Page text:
ANZAC Day, observed on 25 April each year, marks the anniversary of the first major military action fought by Australian and New Zealand forces during World War I. Today the commemoration goes beyond the anniversary of the landing on Gallipoli in 1915. It is the day on which we remember all Australians who have served and died in war and on operational service, past and present. The spirit of ANZAC, with its qualities of courage, mateship, and sacrifice, continues to have meaning and relevance for our sense of national identity.
While this is a time to remember and reflect, it is also a time to educate younger generations by sharing the meaning and history of ANZAC day, and sharing the stories of the brave men and women who served.
To help get you started, we have curated a number of educational resources for school students.
A great place to start is the ANZAC Day Commemoration Committee website where you can find the history of the ANZACs and resources categorised under Early Childhood, Primary, and Secondary School.
On this page you can read about The Spirit of ANZAC which they describe as:
“…comradeship, courage and sacrifice: others before self. It also encompasses the laughter, the pride and the love of life that is in every Australian.”
You can also learn more about Simpson and his donkey, from his early life in Tyneside, his life in Australia, and his involvement and sacrifice in World War I.
For an overview of ANZAC Day traditions and rituals, visit this page on the Australian Parliament of Australia website.
Teaching younger students about ANZAC Day can be a difficult task, and one that many parents would shy away from. With the abundance of information available online and the nature of discussions around war it is important to provide them age-appropriate resources.
RSL Education provides a wealth of resources grouped under year levels to help with this task.
Narrated by children, this animation for Prep – Year 2 discusses ANZAC Day and Remembrance Day, the ceremonies and marches that we observe on these days, and includes some discussion points. For colouring in pages and additional activities visit “What can I do?”
For years 3-6 this slideshow discusses the background of ANZAC Day and Remembrance Day including the Dawn Service and the order of service, the Ode, the ANZAC Day March, Armistice, and Paul Keating’s speech on Remembrance Day honouring the Unknown Soldier. This page also includes questions for reflection after viewing. World War I and Australian Society is an animation that looks at how participation in World War I influenced Australia as a society and the shape of the nation, and this PDF provides a step-by-step WWI research project that asks student to research a person who served in the armed forces.
Another great way to introduce a topic like war to younger students is through picture books. Brisbane Kids has compiled this fantastic list of ANZAC Day books for kids with age-level recommendations. If you have an OverDrive eBooks account, some of these titles can be found in their collection.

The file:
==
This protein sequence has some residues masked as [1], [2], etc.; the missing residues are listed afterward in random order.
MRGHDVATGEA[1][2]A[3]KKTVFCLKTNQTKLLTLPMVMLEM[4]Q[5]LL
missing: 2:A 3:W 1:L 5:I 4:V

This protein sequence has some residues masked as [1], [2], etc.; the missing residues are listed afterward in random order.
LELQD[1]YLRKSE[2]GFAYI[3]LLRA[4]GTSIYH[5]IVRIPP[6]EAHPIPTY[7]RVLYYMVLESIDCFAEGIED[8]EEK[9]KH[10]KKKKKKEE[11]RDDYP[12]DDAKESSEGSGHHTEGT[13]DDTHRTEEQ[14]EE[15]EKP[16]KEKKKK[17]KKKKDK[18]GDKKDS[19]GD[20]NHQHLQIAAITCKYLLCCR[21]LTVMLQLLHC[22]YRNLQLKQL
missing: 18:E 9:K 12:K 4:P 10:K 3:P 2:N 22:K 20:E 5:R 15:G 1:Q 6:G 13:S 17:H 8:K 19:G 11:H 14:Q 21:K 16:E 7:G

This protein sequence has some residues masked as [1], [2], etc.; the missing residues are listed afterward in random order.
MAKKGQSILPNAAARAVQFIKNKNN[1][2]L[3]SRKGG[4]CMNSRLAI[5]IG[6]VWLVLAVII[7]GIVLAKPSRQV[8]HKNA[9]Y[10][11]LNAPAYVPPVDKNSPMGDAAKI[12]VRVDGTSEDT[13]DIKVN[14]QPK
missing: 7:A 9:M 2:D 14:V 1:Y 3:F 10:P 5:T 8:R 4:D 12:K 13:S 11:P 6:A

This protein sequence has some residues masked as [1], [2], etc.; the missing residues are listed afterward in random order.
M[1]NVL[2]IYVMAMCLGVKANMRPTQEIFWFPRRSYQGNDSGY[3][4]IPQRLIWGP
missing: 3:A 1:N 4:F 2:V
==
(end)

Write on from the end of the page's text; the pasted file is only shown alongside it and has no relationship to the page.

To find additional resources for primary students, visit https://rsleducation.com.au/Resources/ and select a year level from the drop down box.
Produced by the ABC, this collection of 12 videos walks students through the landing at Gallipoli. Watched back-to-back, these videos run for 25 mins but are conveniently broken into smaller bite-sized segments, leaving room for discussion or reflection.
The ANZAC Tradition is a video produced by RSL Education for years 7-10. This video covers the history of WWI and living conditions in the trenches, the service of the ANZACs in subsequent war efforts, the meaning behind ANZAC day, and the ANZAC Spirit. It concludes with a reading of Laurence Binyon’s Ode, “They shall not grow old, as we that are left grow old…”.
For older high school students this 12-minute video from the Australian Government of Veterans’ Affairs ANZAC Portal, presents veterans talking about their experiences. And in this post, they can read an account of the Gallipoli landing written by Major Vivien Benjafield of the Australian Army Medical Corps, who served in WWI as a surgeon and administrator.
The Impact of World War I on Australia provides slides and a number of activities for reflection, textual analysis, and research for Years 11 and 12.
If you are looking for books for Secondary students, Reading Australia has curated this list with links to teacher resources, essays, podcasts and more. If you are an OverDrive user, most of these eBooks are available in their collection.
To find additional resources for secondary students visit https://rsleducation.com.au/Resources/ and select a year level from the drop down box.
In light of COVID-19 restrictions, the traditional ceremonies and events held on ANZAC Day will not be open to the public but will be broadcast live across Australia by the ABC. For more information on this year’s services, and to view videos, images, and details from previous years visit the Australian War Memorial site.
If you are a LearnPath user, you can access our ANZAC Day guide via the LearnPath Community Content hub by going to Calendar events. This guide has been curated by an experienced teacher-librarian and is free for you to download, add to your system, or customise, and can be accessed by students whether they are studying at school or from home.
If you would like further information on how to do this, please submit an enquiry through the customer portal or email email@example.com.
Editors note: This post was originally published April 2020 and has been updated in April 2022 for freshness, accuracy, and comprehension.